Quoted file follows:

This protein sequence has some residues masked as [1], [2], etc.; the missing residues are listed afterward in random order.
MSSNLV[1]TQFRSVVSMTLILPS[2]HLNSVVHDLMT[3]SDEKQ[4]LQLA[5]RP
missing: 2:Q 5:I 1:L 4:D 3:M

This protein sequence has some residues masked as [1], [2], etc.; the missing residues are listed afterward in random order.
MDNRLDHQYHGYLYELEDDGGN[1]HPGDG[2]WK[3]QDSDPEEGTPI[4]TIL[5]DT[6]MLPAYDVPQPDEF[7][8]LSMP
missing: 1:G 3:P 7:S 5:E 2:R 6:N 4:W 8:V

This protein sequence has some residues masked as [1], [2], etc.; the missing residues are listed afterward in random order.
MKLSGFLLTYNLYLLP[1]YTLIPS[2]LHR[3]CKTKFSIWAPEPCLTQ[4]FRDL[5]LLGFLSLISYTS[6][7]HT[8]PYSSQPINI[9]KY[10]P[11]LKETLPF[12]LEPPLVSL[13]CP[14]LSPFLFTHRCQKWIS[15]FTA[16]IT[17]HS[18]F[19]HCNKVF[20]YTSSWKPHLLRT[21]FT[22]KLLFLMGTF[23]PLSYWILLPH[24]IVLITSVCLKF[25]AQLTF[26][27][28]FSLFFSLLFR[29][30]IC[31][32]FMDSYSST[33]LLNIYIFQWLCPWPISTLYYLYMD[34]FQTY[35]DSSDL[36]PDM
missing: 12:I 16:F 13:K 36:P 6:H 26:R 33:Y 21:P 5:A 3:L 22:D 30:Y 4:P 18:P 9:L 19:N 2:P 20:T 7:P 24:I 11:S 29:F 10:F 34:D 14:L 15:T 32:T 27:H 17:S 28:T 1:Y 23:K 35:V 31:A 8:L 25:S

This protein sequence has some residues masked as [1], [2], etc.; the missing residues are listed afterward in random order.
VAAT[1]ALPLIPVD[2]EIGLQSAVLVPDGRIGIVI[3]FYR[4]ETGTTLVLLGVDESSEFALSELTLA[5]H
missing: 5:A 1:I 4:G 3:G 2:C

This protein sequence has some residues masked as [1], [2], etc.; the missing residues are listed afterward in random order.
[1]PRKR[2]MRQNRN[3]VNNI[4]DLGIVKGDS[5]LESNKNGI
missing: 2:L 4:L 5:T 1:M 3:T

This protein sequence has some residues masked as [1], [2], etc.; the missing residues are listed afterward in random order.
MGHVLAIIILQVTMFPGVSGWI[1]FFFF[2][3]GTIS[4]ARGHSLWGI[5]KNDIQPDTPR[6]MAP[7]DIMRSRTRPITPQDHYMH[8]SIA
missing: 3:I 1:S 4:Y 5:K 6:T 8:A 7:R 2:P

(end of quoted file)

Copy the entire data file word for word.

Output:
This protein sequence has some residues masked as [1], [2], etc.; the missing residues are listed afterward in random order.
MSSNLV[1]TQFRSVVSMTLILPS[2]HLNSVVHDLMT[3]SDEKQ[4]LQLA[5]RP
missing: 2:Q 5:I 1:L 4:D 3:M

This protein sequence has some residues masked as [1], [2], etc.; the missing residues are listed afterward in random order.
MDNRLDHQYHGYLYELEDDGGN[1]HPGDG[2]WK[3]QDSDPEEGTPI[4]TIL[5]DT[6]MLPAYDVPQPDEF[7][8]LSMP
missing: 1:G 3:P 7:S 5:E 2:R 6:N 4:W 8:V

This protein sequence has some residues masked as [1], [2], etc.; the missing residues are listed afterward in random order.
MKLSGFLLTYNLYLLP[1]YTLIPS[2]LHR[3]CKTKFSIWAPEPCLTQ[4]FRDL[5]LLGFLSLISYTS[6][7]HT[8]PYSSQPINI[9]KY[10]P[11]LKETLPF[12]LEPPLVSL[13]CP[14]LSPFLFTHRCQKWIS[15]FTA[16]IT[17]HS[18]F[19]HCNKVF[20]YTSSWKPHLLRT[21]FT[22]KLLFLMGTF[23]PLSYWILLPH[24]IVLITSVCLKF[25]AQLTF[26][27][28]FSLFFSLLFR[29][30]IC[31][32]FMDSYSST[33]LLNIYIFQWLCPWPISTLYYLYMD[34]FQTY[35]DSSDL[36]PDM
missing: 12:I 16:F 13:K 36:P 6:H 26:R 33:Y 21:P 5:A 3:L 22:D 30:Y 4:P 18:P 9:L 19:N 2:P 20:T 7:P 24:I 11:S 29:F 10:F 34:D 14:L 15:T 32:T 27:H 17:S 28:T 1:Y 23:K 35:V 31:A 8:L 25:S

This protein sequence has some residues masked as [1], [2], etc.; the missing residues are listed afterward in random order.
VAAT[1]ALPLIPVD[2]EIGLQSAVLVPDGRIGIVI[3]FYR[4]ETGTTLVLLGVDESSEFALSELTLA[5]H
missing: 5:A 1:I 4:G 3:G 2:C

This protein sequence has some residues masked as [1], [2], etc.; the missing residues are listed afterward in random order.
[1]PRKR[2]MRQNRN[3]VNNI[4]DLGIVKGDS[5]LESNKNGI
missing: 2:L 4:L 5:T 1:M 3:T

This protein sequence has some residues masked as [1], [2], etc.; the missing residues are listed afterward in random order.
MGHVLAIIILQVTMFPGVSGWI[1]FFFF[2][3]GTIS[4]ARGHSLWGI[5]KNDIQPDTPR[6]MAP[7]DIMRSRTRPITPQDHYMH[8]SIA
missing: 3:I 1:S 4:Y 5:K 6:T 8:A 7:R 2:P